One of the vexing questions in rainfall research is the role of intermittency and its nonuniversal signature in anomalous scaling functions. Whether this lack of universal behavior is due to the bursting patterns in rainfall intensity or the alternation between long dry periods and highly clustered wet phases (or both) remains an open issue. To progress on a narrower scope of this problem, the effects of intermittency originating from rainfall occurrence are first separated from rainfall intermittency induced by intensity variability. Across five climatic regimes considered here, it was shown that the rainfall occurrence process (OP) exhibits (1) a near-constant spectral slope, (2) a near-constant clustering exponent, and (3) a probability density function of dry phases displaying a power law behavior with an exponent β≈1.5, consistent with other studies for timescales commensurate with frontal and storm systems. Also for the OP, the scaling exponents of the normalized higher order structure functions reveal an extensive monofractal scaling at all five climatic regimes. When taken together, these intersite results are suggestive that rainfall intensity modulations are the main cause of the nonuniversal anomalous scaling and not the clustering properties associated with the support. The nature of these modulations is markedly different when comparing rainfall to a familiar and often interrelated process such as scalar turbulence. In the case of turbulence, amplitude variability of scalar dissipation rates appear to mitigate the intermittency effects connected with anomalous scaling, while for rainfall series, intensity fluctuations seem to amplify them.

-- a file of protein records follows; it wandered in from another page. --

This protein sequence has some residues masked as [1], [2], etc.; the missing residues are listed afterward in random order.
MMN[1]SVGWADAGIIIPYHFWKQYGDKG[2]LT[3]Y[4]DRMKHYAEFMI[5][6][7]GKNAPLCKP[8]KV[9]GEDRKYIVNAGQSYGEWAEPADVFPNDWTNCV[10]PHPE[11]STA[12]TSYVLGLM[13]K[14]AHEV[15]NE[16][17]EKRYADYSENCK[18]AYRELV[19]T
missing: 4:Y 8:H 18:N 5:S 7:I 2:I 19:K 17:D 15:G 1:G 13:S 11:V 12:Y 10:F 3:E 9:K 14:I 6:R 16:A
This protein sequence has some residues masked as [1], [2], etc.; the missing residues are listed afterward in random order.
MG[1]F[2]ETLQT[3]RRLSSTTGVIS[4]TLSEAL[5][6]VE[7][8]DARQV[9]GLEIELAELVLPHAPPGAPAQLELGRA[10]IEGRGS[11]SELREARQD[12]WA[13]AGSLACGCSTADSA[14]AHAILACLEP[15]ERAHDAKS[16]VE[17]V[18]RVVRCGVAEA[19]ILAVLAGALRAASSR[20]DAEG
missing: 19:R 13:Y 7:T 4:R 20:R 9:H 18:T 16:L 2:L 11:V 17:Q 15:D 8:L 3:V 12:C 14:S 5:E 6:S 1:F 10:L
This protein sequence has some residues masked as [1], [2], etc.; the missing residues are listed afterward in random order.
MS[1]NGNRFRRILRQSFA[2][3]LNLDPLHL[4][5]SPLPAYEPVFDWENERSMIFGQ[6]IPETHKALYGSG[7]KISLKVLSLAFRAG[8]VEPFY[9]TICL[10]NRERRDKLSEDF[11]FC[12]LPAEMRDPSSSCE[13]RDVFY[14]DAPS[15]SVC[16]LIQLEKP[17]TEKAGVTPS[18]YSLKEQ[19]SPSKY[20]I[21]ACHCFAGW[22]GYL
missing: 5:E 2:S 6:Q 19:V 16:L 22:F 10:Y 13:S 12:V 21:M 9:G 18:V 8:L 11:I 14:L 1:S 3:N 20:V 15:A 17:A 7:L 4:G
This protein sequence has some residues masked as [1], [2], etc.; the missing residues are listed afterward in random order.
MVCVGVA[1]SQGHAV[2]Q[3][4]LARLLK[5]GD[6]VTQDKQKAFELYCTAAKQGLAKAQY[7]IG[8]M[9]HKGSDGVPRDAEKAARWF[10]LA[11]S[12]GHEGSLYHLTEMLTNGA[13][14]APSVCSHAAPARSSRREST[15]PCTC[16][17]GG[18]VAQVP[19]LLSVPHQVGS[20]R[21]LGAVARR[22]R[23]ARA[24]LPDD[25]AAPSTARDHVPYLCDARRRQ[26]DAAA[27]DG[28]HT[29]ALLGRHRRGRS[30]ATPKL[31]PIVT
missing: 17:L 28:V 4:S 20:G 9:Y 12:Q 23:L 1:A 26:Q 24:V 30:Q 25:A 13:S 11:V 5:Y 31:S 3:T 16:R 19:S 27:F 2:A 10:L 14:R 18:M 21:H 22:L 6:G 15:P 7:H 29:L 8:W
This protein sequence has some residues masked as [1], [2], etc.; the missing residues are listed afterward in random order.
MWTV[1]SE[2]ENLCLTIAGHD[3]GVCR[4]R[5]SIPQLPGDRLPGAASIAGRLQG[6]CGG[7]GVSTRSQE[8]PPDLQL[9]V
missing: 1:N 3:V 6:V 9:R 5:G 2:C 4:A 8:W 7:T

All Science Journal Classification (ASJC) codes
- Water Science and Technology